On the Run
I stumbled through the jungle. Thorns scratched my arms and legs. Big tropical leaves slapped me in the face. Orchids seduced me into sniffing them, then sniffing another orchid, to pollinate it.
I had to get rid of my prison garb. With my Hawaiian shirt and cutoffs, I stuck out like a sore thumb.
I saw a house in a clearing and approached, cautiously. I would ask the owner for a change of clothes and some food and water. And also a shower and a fresh towel. And also some Scotch, if he had some. But only single-malt Scotch, not blended. I would make that clear.
I knocked on the door. A man answered. I started in on my list of requests, then I realized, That’s the warden! A woman appeared behind him, buttoning her blouse. It was his secretary. She said, “That guy’s a prisoner.”
I turned and ran.
I decided to lay low and hide out in the jungle. I learned to survive by watching the other animals.
From the water buffalo I learned to let birds pick insects out of my ears and nose.
From the wild dog I learned that endurance is more important than speed, and I was rewarded with a juicy snail.
From the hyena I learned to laugh, and from the hummingbird I learned to hum.
From the python I learned how to unhinge my jaw so that I could swallow a rat whole.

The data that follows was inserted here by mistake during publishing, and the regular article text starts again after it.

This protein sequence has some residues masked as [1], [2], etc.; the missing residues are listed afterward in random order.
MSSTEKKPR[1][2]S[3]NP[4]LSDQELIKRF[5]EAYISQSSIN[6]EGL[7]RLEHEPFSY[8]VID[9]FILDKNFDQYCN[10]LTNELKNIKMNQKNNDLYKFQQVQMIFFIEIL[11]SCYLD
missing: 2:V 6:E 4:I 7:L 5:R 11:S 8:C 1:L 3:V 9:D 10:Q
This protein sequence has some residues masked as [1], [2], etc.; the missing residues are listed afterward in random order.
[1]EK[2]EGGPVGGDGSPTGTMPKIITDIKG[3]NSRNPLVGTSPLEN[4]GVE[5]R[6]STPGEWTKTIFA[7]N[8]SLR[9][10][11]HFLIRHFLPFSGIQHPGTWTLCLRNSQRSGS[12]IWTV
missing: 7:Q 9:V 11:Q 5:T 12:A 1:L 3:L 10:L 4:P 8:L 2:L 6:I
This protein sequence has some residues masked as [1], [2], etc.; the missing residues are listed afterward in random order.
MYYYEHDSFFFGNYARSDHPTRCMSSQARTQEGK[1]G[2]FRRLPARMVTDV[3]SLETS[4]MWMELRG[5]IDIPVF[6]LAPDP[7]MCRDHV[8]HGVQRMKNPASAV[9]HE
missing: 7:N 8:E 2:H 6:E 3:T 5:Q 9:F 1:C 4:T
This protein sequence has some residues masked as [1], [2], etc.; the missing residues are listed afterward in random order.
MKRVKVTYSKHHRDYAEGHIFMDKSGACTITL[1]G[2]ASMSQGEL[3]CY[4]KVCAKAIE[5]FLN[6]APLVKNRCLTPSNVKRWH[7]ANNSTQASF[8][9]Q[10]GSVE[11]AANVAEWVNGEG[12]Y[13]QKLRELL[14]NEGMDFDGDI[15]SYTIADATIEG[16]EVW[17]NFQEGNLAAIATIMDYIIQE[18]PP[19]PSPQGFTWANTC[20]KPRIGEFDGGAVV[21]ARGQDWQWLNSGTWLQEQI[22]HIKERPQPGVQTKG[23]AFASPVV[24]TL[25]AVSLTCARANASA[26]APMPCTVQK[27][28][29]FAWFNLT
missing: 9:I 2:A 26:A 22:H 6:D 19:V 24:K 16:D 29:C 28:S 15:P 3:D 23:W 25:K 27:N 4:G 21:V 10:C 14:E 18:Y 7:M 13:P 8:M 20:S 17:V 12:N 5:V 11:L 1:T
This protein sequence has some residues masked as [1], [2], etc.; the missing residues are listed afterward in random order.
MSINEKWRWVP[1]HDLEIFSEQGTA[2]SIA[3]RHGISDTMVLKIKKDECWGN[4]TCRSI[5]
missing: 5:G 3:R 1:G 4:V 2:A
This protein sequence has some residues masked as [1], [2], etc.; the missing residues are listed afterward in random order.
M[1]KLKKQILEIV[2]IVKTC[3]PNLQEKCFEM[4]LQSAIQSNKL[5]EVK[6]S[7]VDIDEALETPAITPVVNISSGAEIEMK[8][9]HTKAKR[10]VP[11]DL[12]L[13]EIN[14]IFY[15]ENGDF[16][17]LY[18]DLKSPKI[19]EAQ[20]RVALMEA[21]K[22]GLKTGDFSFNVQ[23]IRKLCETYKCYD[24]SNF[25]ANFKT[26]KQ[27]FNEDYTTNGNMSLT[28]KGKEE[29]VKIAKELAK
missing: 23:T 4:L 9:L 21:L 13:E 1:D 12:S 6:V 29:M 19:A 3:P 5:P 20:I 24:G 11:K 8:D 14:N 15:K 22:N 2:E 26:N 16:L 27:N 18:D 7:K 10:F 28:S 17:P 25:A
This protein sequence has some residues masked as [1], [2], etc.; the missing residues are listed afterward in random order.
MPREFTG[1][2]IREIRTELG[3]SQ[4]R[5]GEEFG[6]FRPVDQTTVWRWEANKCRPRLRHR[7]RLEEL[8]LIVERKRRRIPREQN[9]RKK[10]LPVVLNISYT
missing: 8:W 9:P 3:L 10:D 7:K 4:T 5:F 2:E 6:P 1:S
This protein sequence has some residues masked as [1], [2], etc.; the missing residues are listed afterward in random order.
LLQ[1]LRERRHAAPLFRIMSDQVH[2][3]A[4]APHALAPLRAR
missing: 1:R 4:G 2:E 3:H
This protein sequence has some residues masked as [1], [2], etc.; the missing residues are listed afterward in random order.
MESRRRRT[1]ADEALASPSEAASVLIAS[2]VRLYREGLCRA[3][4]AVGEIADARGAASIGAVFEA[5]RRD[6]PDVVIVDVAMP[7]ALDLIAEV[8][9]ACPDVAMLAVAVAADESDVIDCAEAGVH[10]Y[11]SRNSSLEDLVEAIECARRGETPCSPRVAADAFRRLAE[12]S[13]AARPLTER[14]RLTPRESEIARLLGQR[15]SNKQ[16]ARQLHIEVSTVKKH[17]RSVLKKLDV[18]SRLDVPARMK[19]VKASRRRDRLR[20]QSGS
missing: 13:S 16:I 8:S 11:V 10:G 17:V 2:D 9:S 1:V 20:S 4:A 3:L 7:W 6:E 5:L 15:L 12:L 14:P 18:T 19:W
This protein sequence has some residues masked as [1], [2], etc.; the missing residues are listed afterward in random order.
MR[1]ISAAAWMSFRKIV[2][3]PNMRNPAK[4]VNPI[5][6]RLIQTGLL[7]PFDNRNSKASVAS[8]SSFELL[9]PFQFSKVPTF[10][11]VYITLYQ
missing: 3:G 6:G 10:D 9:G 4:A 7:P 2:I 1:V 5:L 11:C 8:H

Like the dung beetle, I shaped my dung into a ball and rolled it along.
Like the chameleon, I changed colors to blend into the background, but I admit, not very well.
For direction, I depended on the stars, the Earth’s magnetic field, and the trail markers.
Then I heard a helicopter.
I was sent to solitary. I took Don’s book with me. It was a book about Hawaiian culture. I started thumbing through it. I thought it might have some photos of topless native girls. Then I came to a chapter that changed everything.
I called the guard. “What do you want?” he said gruffly through the door slot.
I started doing a hula dance. I motioned, through the dance, for the guard to open the cell. He did.
I kept dancing down the hall, into the yard. I motioned for the guards to open the main gate, and amazingly, they did. I kept doing my hula dance through the gate and into the jungle. When I stopped and ran, about half the guards applauded and the other half started shooting at me.
The book said that it was a law in Hawaii that if you’re doing a hula dance, you cannot be interfered with or restrained in any way. And other people must do what the hand motions say.
It’s still the law in Hawaii.